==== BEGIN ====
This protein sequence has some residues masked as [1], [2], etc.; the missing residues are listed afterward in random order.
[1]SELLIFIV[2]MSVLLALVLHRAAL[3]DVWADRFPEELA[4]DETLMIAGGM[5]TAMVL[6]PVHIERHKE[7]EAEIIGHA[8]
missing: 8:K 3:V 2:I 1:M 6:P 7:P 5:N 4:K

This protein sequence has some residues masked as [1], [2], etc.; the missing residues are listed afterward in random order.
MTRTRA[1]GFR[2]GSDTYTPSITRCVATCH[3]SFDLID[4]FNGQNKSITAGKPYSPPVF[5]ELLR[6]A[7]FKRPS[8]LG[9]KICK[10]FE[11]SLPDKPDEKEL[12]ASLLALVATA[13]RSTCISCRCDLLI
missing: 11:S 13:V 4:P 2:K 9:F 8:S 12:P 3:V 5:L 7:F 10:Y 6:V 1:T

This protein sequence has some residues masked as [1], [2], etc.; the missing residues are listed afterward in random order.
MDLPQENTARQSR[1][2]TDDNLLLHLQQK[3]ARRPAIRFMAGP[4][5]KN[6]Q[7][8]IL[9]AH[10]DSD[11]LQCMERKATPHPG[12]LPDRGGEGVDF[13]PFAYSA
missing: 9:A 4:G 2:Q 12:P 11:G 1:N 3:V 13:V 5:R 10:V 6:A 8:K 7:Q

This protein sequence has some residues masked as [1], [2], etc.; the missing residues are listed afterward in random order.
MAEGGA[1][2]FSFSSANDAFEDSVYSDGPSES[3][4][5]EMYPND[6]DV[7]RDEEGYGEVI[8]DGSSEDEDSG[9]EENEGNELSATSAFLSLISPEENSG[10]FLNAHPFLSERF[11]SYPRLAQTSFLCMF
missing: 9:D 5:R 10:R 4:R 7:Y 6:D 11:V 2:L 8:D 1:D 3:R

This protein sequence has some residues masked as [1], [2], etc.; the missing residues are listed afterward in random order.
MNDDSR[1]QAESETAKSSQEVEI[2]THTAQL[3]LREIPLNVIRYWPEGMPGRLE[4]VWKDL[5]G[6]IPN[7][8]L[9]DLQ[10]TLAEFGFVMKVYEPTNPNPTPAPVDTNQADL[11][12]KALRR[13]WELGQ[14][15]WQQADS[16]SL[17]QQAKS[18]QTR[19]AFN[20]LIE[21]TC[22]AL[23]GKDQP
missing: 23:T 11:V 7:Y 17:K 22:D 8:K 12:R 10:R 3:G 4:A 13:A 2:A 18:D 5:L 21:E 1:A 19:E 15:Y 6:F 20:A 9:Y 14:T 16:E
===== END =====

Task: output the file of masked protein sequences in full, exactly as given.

This protein sequence has some residues masked as [1], [2], etc.; the missing residues are listed afterward in random order.
[1]SELLIFIV[2]MSVLLALVLHRAAL[3]DVWADRFPEELA[4]DETLMIAGGM[5]TAMVL[6]PVHIERHKE[7]EAEIIGHA[8]
missing: 8:K 3:V 2:I 1:M 6:P 7:P 5:N 4:K

This protein sequence has some residues masked as [1], [2], etc.; the missing residues are listed afterward in random order.
MTRTRA[1]GFR[2]GSDTYTPSITRCVATCH[3]SFDLID[4]FNGQNKSITAGKPYSPPVF[5]ELLR[6]A[7]FKRPS[8]LG[9]KICK[10]FE[11]SLPDKPDEKEL[12]ASLLALVATA[13]RSTCISCRCDLLI
missing: 11:S 13:V 4:P 2:K 9:F 8:S 12:P 3:V 5:L 7:F 10:Y 6:V 1:T

This protein sequence has some residues masked as [1], [2], etc.; the missing residues are listed afterward in random order.
MDLPQENTARQSR[1][2]TDDNLLLHLQQK[3]ARRPAIRFMAGP[4][5]KN[6]Q[7][8]IL[9]AH[10]DSD[11]LQCMERKATPHPG[12]LPDRGGEGVDF[13]PFAYSA
missing: 9:A 4:G 2:Q 12:P 11:G 1:N 3:V 13:V 5:R 10:V 6:A 8:K 7:Q

This protein sequence has some residues masked as [1], [2], etc.; the missing residues are listed afterward in random order.
MAEGGA[1][2]FSFSSANDAFEDSVYSDGPSES[3][4][5]EMYPND[6]DV[7]RDEEGYGEVI[8]DGSSEDEDSG[9]EENEGNELSATSAFLSLISPEENSG[10]FLNAHPFLSERF[11]SYPRLAQTSFLCMF
missing: 9:D 5:R 10:R 4:R 7:Y 6:D 11:V 2:L 8:D 1:D 3:R

This protein sequence has some residues masked as [1], [2], etc.; the missing residues are listed afterward in random order.
MNDDSR[1]QAESETAKSSQEVEI[2]THTAQL[3]LREIPLNVIRYWPEGMPGRLE[4]VWKDL[5]G[6]IPN[7][8]L[9]DLQ[10]TLAEFGFVMKVYEPTNPNPTPAPVDTNQADL[11][12]KALRR[13]WELGQ[14][15]WQQADS[16]SL[17]QQAKS[18]QTR[19]AFN[20]LIE[21]TC[22]AL[23]GKDQP
missing: 23:T 11:V 7:Y 17:K 22:D 8:K 12:R 10:R 3:G 4:A 13:A 2:A 18:D 5:L 21:E 1:A 19:E 15:Y 6:F 20:A 9:Y 14:T 16:E